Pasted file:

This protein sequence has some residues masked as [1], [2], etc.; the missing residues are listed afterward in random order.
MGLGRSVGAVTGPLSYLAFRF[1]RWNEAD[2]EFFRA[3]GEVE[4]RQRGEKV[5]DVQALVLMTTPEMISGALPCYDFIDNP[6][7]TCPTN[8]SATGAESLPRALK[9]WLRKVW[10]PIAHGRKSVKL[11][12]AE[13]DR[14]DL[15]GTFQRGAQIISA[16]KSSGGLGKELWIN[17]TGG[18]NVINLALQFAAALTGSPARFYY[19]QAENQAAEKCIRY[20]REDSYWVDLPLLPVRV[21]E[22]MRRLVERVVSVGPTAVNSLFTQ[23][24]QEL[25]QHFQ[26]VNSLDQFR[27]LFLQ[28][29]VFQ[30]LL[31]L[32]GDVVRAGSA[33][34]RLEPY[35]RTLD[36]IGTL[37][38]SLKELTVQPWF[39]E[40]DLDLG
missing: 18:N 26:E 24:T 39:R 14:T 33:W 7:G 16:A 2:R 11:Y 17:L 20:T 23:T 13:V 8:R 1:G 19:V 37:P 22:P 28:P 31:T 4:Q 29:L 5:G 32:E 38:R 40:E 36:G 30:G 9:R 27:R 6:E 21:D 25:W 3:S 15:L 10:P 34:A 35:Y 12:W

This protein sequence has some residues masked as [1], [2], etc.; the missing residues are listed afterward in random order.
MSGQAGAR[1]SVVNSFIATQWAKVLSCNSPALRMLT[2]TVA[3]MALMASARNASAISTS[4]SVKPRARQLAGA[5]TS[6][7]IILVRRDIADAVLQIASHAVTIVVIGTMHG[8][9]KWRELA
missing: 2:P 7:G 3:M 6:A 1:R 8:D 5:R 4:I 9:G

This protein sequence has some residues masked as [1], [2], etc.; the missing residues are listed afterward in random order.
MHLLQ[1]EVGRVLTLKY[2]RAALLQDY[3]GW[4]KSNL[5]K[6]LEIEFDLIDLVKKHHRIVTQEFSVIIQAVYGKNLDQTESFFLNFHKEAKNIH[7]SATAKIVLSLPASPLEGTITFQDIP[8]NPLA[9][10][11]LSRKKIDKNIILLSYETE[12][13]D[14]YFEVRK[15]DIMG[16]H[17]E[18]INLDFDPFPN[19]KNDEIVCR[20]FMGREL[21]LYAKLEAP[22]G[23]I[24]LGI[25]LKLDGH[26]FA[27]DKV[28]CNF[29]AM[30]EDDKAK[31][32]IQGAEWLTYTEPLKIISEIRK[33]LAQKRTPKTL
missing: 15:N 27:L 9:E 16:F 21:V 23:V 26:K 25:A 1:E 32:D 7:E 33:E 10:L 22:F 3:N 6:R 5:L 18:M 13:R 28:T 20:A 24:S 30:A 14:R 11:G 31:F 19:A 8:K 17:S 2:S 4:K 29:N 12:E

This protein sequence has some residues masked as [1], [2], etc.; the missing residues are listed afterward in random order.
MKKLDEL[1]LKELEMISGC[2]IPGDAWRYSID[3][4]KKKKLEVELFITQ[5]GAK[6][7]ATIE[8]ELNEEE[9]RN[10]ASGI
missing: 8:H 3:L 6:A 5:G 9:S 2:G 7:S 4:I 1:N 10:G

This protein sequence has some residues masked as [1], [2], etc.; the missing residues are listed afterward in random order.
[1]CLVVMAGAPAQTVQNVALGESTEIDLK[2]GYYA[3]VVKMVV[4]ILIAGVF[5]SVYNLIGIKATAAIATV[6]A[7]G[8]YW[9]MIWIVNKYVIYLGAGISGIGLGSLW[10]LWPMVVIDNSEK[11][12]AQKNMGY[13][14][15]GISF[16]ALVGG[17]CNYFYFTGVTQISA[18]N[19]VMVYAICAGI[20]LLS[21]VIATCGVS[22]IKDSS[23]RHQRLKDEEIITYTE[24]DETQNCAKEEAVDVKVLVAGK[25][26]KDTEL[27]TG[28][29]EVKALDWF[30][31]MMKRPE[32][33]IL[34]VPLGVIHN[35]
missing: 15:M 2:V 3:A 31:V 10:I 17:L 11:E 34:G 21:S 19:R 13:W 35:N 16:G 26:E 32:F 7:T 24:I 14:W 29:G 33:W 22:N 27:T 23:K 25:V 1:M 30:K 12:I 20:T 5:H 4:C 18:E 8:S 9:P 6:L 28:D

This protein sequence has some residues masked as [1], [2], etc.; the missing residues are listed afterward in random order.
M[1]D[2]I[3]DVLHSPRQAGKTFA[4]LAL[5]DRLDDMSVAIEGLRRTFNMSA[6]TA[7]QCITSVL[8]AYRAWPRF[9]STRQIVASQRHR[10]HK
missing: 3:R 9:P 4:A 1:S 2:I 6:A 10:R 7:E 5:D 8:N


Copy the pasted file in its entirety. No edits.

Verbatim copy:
This protein sequence has some residues masked as [1], [2], etc.; the missing residues are listed afterward in random order.
MGLGRSVGAVTGPLSYLAFRF[1]RWNEAD[2]EFFRA[3]GEVE[4]RQRGEKV[5]DVQALVLMTTPEMISGALPCYDFIDNP[6][7]TCPTN[8]SATGAESLPRALK[9]WLRKVW[10]PIAHGRKSVKL[11][12]AE[13]DR[14]DL[15]GTFQRGAQIISA[16]KSSGGLGKELWIN[17]TGG[18]NVINLALQFAAALTGSPARFYY[19]QAENQAAEKCIRY[20]REDSYWVDLPLLPVRV[21]E[22]MRRLVERVVSVGPTAVNSLFTQ[23][24]QEL[25]QHFQ[26]VNSLDQFR[27]LFLQ[28][29]VFQ[30]LL[31]L[32]GDVVRAGSA[33][34]RLEPY[35]RTLD[36]IGTL[37][38]SLKELTVQPWF[39]E[40]DLDLG
missing: 18:N 26:E 24:T 39:R 14:T 33:W 7:G 16:A 2:R 11:Y 17:L 20:T 23:T 13:V 8:R 1:G 19:V 37:P 22:P 28:P 31:T 4:Q 29:L 5:G 32:E 38:R 40:E 36:G 30:G 9:R 27:R 6:E 21:D 25:W 3:S 15:L 10:P 34:A 35:Y 12:W

This protein sequence has some residues masked as [1], [2], etc.; the missing residues are listed afterward in random order.
MSGQAGAR[1]SVVNSFIATQWAKVLSCNSPALRMLT[2]TVA[3]MALMASARNASAISTS[4]SVKPRARQLAGA[5]TS[6][7]IILVRRDIADAVLQIASHAVTIVVIGTMHG[8][9]KWRELA
missing: 2:P 7:G 3:M 6:A 1:R 8:D 5:R 4:I 9:G

This protein sequence has some residues masked as [1], [2], etc.; the missing residues are listed afterward in random order.
MHLLQ[1]EVGRVLTLKY[2]RAALLQDY[3]GW[4]KSNL[5]K[6]LEIEFDLIDLVKKHHRIVTQEFSVIIQAVYGKNLDQTESFFLNFHKEAKNIH[7]SATAKIVLSLPASPLEGTITFQDIP[8]NPLA[9][10][11]LSRKKIDKNIILLSYETE[12][13]D[14]YFEVRK[15]DIMG[16]H[17]E[18]INLDFDPFPN[19]KNDEIVCR[20]FMGREL[21]LYAKLEAP[22]G[23]I[24]LGI[25]LKLDGH[26]FA[27]DKV[28]CNF[29]AM[30]EDDKAK[31][32]IQGAEWLTYTEPLKIISEIRK[33]LAQKRTPKTL
missing: 15:N 27:L 9:E 16:F 21:V 23:V 26:K 25:A 1:E 32:D 7:E 33:E 10:L 22:F 3:N 6:R 5:L 18:M 13:R 28:T 20:A 24:S 30:A 14:R 11:G 31:F 19:A 8:K 17:S 2:S 4:K 29:N 12:E

This protein sequence has some residues masked as [1], [2], etc.; the missing residues are listed afterward in random order.
MKKLDEL[1]LKELEMISGC[2]IPGDAWRYSID[3][4]KKKKLEVELFITQ[5]GAK[6][7]ATIE[8]ELNEEE[9]RN[10]ASGI
missing: 8:H 3:L 6:A 5:G 9:S 2:G 7:S 4:I 1:N 10:G

This protein sequence has some residues masked as [1], [2], etc.; the missing residues are listed afterward in random order.
[1]CLVVMAGAPAQTVQNVALGESTEIDLK[2]GYYA[3]VVKMVV[4]ILIAGVF[5]SVYNLIGIKATAAIATV[6]A[7]G[8]YW[9]MIWIVNKYVIYLGAGISGIGLGSLW[10]LWPMVVIDNSEK[11][12]AQKNMGY[13][14][15]GISF[16]ALVGG[17]CNYFYFTGVTQISA[18]N[19]VMVYAICAGI[20]LLS[21]VIATCGVS[22]IKDSS[23]RHQRLKDEEIITYTE[24]DETQNCAKEEAVDVKVLVAGK[25][26]KDTEL[27]TG[28][29]EVKALDWF[30][31]MMKRPE[32][33]IL[34]VPLGVIHN[35]
missing: 15:M 2:V 3:A 31:V 10:I 17:L 11:E 34:G 21:S 19:R 13:W 35:N 16:G 26:E 32:F 7:T 24:I 14:W 29:G 33:W 22:N 27:T 23:K 25:V 1:M 30:K 12:I 20:T 5:H 4:C 18:E 8:S 9:P 6:L 28:D

This protein sequence has some residues masked as [1], [2], etc.; the missing residues are listed afterward in random order.
M[1]D[2]I[3]DVLHSPRQAGKTFA[4]LAL[5]DRLDDMSVAIEGLRRTFNMSA[6]TA[7]QCITSVL[8]AYRAWPRF[9]STRQIVASQRHR[10]HK
missing: 3:R 9:P 4:A 1:S 2:I 6:A 10:R 7:E 5:D 8:N